After a report by the Cincinnati Enquirer revealed that Mike DeWine’s office had been secretly using a new facial recognition system for weeks, DeWine held a press conference saying he probably should have announced the system earlier.  “I never thought there would be a big concern about it,” said DeWine according to the Dispatch. “It’s a natural extension of what’s been done in the past. No new pictures were taken.”

The problem, of course, is not that he failed to announce it, but that he failed to put any sort of procedures in place to protect the privacy of Ohioans whose drivers license photos appear in the database and to prevent abuse of the system.

As we discussed on Monday, there’s currently nothing stopping law enforcement from running security camera footage from your local Tea Party rally through the system to compile a list of all attendees.

The other problem is that DeWine lied to reporters when he claimed he “never thought there would be a big concern about it.”   Emails referenced in the Enquirer piece show this statement just isn’t true.  

DeWine, apparently, didn’t even know the system was live until it had been up and running for weeks.   And once he did find out, he and his staff were so concerned that they actually debated turning it off.  “First question: Can we turn this off for now?”, wrote DeWine’s Chief Operating Officer Kimberly Murnieks  “I am told it has been ‘live’ for two weeks. Who approved that go live?”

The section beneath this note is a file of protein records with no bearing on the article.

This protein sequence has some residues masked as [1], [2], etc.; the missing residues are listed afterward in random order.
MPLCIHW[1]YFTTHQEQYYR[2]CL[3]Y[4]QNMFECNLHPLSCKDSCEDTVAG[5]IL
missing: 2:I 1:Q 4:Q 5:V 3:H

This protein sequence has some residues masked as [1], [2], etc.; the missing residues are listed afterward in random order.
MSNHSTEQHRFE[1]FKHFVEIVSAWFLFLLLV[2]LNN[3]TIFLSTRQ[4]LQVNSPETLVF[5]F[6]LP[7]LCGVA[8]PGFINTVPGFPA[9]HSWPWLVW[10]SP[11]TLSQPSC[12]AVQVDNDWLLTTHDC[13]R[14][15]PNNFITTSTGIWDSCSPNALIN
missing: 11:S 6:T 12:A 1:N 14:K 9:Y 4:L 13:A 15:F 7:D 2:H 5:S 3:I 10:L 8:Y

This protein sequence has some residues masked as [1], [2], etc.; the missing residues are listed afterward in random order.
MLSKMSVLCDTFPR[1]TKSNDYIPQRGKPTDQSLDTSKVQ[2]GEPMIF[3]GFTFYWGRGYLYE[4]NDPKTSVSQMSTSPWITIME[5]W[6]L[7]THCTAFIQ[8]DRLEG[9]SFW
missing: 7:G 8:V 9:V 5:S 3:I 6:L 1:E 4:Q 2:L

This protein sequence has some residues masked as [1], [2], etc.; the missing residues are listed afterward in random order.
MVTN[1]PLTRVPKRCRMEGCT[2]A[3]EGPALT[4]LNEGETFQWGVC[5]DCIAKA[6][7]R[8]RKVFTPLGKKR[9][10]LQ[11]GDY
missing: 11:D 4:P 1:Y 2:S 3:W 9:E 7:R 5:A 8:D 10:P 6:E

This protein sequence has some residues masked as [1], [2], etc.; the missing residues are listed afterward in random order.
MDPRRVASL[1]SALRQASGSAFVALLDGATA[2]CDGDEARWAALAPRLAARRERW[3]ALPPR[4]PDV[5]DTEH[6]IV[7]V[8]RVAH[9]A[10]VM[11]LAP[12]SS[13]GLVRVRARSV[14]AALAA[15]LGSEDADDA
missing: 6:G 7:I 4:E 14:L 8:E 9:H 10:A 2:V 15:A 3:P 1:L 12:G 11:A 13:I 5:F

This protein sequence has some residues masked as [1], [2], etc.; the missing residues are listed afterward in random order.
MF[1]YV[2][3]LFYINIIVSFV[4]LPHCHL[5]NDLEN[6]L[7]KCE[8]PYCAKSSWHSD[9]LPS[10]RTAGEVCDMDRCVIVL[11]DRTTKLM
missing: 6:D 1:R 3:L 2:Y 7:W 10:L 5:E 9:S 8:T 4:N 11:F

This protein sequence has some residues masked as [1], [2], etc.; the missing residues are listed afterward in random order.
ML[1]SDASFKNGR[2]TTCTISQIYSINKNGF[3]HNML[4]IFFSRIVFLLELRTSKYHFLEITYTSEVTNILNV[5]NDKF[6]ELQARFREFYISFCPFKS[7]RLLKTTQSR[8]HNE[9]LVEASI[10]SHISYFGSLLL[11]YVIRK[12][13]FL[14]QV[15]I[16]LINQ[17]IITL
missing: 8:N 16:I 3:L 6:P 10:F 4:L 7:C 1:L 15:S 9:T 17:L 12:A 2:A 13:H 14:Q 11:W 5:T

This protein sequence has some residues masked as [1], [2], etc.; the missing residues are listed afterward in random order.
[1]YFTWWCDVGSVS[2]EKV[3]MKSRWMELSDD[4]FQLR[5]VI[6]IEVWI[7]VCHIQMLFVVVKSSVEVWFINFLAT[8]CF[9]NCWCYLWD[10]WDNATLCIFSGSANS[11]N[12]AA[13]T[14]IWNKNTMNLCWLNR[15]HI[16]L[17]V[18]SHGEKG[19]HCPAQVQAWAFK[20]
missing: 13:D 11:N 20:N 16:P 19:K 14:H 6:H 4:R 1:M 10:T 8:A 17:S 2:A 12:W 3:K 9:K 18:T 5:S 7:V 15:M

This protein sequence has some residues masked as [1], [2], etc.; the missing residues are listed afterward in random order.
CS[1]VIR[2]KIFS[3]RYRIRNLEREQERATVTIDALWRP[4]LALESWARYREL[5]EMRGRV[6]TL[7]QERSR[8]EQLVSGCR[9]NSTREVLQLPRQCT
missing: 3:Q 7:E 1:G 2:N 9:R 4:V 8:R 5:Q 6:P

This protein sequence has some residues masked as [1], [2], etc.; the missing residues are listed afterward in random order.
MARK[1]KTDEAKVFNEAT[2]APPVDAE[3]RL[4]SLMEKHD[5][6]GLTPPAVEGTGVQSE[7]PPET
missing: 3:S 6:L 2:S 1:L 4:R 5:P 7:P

Other emails obtained by the paper show that  “communications between top officials refer to ‘concern‘ and ‘controversy,’ citing the sensitivity of privacy issues.”

It seems DeWine was so busy running around the state looking for Internet cafes to shut down that he missed a huge NSA-spying-type privacy scandal brewing in his own office.    When he did find out, his staff was so concerned they tried to shut down the system.

Still, DeWine said nothing until the Enquirer brought the program to light, at which point he quickly called a damage control press conference and acted shocked that people were concerned about a secret program with no oversight.

The truth is:  DeWine was concerned.  His staff was concerned.  And now that the public knows, they are rightfully concerned as well.

When DeWine claims he “never thought there would be a big concern about it” he is lying.  Period.